Situated along the Bay of Bengal, Chittagong, Bangladesh, is one of the 10 fastest growing cities in the world. Its population has more than doubled in the past twenty years. The second largest city and the largest seaport of the world’s poorest country, Chittagong is the maritime gateway for the country. Visitors to Chittagong see the population’s intimate relationship with the Indian Ocean, nearby lakes, and the Kamaphuli River.
Chittagong is where Bangladesh meets the Indian Ocean. Many of the country’s oldest and largest companies are located there, and it even has its own stock exchange. It is the center of the country’s ship building, automotive, steel, and petroleum industries. Bangladeshi tourists visit the nearby seaside town of Cox’s Bazar for weekend trips.
A Ship’s Final Port
A visitor to Chittagong would almost certainly notice an unbelievable amount of abandoned ships near shore and all along the Kamaphuli River. These hulls confirm that one of the top industries in Chittagong is ship-breaking. Retired ships of 25 to 30 years old are left by their owners to be disassembled.
Nearly 97 percent of each ship’s components are recycled in various ways. For examples, steel structures are melted down for reuse, and valuable metals such as copper can be extracted. Each shipyard can make as much as $1 million in profit per year.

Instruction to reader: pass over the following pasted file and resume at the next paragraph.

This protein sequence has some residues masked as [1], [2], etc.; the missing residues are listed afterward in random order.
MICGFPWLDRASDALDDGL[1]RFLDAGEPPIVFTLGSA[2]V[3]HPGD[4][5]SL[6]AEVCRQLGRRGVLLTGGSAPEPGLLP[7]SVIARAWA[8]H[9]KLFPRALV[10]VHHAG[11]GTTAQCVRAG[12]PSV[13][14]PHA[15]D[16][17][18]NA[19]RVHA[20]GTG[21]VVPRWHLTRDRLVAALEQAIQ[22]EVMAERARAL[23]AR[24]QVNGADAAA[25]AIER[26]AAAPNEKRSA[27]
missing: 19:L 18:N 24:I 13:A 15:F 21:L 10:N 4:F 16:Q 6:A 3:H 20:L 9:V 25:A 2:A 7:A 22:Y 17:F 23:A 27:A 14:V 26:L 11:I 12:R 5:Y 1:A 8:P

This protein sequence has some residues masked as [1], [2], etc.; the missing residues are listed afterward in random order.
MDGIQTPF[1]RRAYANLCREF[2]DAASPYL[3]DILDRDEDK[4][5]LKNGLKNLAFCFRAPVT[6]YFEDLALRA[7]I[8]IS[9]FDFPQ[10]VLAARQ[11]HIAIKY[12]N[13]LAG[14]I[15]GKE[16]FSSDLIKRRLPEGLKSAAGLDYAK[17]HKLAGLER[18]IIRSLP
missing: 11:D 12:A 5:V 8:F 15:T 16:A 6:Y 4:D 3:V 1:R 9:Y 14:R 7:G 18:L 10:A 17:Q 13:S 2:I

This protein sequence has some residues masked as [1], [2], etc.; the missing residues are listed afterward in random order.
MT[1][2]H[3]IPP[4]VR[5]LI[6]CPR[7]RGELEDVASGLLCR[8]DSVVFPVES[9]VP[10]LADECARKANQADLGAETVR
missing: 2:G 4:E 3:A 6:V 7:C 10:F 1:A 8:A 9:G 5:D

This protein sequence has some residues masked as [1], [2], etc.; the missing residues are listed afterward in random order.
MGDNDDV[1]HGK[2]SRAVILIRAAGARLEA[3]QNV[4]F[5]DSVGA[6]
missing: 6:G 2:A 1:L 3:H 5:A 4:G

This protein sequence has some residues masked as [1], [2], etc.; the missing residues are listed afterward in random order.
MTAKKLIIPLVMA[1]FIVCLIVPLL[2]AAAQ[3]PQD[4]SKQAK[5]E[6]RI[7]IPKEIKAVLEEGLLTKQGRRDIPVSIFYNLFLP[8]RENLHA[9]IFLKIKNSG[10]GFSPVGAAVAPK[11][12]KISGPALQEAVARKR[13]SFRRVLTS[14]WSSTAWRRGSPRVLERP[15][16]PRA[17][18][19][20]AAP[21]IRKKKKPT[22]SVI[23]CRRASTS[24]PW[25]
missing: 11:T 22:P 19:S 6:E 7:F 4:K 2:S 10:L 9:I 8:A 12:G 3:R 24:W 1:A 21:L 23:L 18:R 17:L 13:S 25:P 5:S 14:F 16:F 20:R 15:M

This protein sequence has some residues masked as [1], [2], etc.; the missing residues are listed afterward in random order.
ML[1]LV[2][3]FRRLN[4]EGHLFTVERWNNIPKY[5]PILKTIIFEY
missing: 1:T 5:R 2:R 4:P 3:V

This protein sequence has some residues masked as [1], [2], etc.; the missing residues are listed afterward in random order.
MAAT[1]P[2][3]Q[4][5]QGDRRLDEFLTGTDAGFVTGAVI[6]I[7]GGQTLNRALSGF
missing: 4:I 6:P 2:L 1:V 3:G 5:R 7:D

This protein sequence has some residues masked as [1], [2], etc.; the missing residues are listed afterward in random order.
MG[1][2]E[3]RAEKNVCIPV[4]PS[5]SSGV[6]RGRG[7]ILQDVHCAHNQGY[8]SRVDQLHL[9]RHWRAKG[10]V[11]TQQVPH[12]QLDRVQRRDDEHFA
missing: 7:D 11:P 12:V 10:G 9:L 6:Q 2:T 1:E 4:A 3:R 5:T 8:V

Unfortunately, there is a darker side to the ship-breaking industry. Because of the great poverty in the region, young adult men and children as young as 12 work long hours dismantling ships by hand. Paid as little as 5 US dollars per day, they are allowed to sleep in the ships.
Breaking a ship is a dangerous job. Several people each month are killed falling off of the 5- to 10-story ships, hit by pieces of steel, or trapped in air-tight compartments. Finally, workers’ health suffers from exposure to the hazardous substances left behind on the beaches. Three percent of every ship is non-recyclable material such as asbestos.
For the Tourists
Further away from the city, a traveler might also visit one of the nearby attractions for weekend getaways. For example, the natural, deep-water Boga Lake is located in the mountainous Bandarban district. Scientists believe the lake was formed by rainwater collected in an ancient volcanic crater almost 2,000 years ago, but locals tells another story.
According to legend, the lake was formed when residents in the Khumi village killed and ate a deity who reappeared in the form of a dragon. At that moment, an earthquake caused the village to collapse, forming the Boga Lake. You are welcome to visit the lake to enjoy its scenic views, but watch out for the dragon!
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